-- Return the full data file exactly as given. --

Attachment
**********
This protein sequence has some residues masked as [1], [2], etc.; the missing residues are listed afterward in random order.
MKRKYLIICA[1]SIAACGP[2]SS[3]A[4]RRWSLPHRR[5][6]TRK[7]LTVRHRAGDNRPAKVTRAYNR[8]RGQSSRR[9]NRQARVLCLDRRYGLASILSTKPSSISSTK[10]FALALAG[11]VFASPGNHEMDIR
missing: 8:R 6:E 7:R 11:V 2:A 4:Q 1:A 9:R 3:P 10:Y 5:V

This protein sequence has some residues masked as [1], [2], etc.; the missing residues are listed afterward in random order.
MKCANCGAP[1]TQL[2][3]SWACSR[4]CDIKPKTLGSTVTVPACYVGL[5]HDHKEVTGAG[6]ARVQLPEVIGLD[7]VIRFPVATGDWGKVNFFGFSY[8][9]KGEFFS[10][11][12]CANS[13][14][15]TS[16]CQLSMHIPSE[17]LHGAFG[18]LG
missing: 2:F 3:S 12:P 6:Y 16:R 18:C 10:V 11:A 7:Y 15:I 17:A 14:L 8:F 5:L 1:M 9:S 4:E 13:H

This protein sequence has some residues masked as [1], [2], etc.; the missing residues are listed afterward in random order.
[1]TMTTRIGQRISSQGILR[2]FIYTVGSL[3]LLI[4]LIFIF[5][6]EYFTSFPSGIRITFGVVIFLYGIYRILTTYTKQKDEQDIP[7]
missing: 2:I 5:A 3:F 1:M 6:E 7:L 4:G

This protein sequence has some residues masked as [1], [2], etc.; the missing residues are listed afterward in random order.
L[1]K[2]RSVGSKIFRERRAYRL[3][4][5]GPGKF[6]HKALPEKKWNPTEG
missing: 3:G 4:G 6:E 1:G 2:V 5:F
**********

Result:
This protein sequence has some residues masked as [1], [2], etc.; the missing residues are listed afterward in random order.
MKRKYLIICA[1]SIAACGP[2]SS[3]A[4]RRWSLPHRR[5][6]TRK[7]LTVRHRAGDNRPAKVTRAYNR[8]RGQSSRR[9]NRQARVLCLDRRYGLASILSTKPSSISSTK[10]FALALAG[11]VFASPGNHEMDIR
missing: 8:R 6:E 7:R 11:V 2:A 4:Q 1:A 9:R 3:P 10:Y 5:V

This protein sequence has some residues masked as [1], [2], etc.; the missing residues are listed afterward in random order.
MKCANCGAP[1]TQL[2][3]SWACSR[4]CDIKPKTLGSTVTVPACYVGL[5]HDHKEVTGAG[6]ARVQLPEVIGLD[7]VIRFPVATGDWGKVNFFGFSY[8][9]KGEFFS[10][11][12]CANS[13][14][15]TS[16]CQLSMHIPSE[17]LHGAFG[18]LG
missing: 2:F 3:S 12:P 6:Y 16:R 18:C 10:V 11:A 7:Y 15:I 17:A 14:L 8:F 5:L 1:M 9:S 4:E 13:H

This protein sequence has some residues masked as [1], [2], etc.; the missing residues are listed afterward in random order.
[1]TMTTRIGQRISSQGILR[2]FIYTVGSL[3]LLI[4]LIFIF[5][6]EYFTSFPSGIRITFGVVIFLYGIYRILTTYTKQKDEQDIP[7]
missing: 2:I 5:A 3:F 1:M 6:E 7:L 4:G

This protein sequence has some residues masked as [1], [2], etc.; the missing residues are listed afterward in random order.
L[1]K[2]RSVGSKIFRERRAYRL[3][4][5]GPGKF[6]HKALPEKKWNPTEG
missing: 3:G 4:G 6:E 1:G 2:V 5:F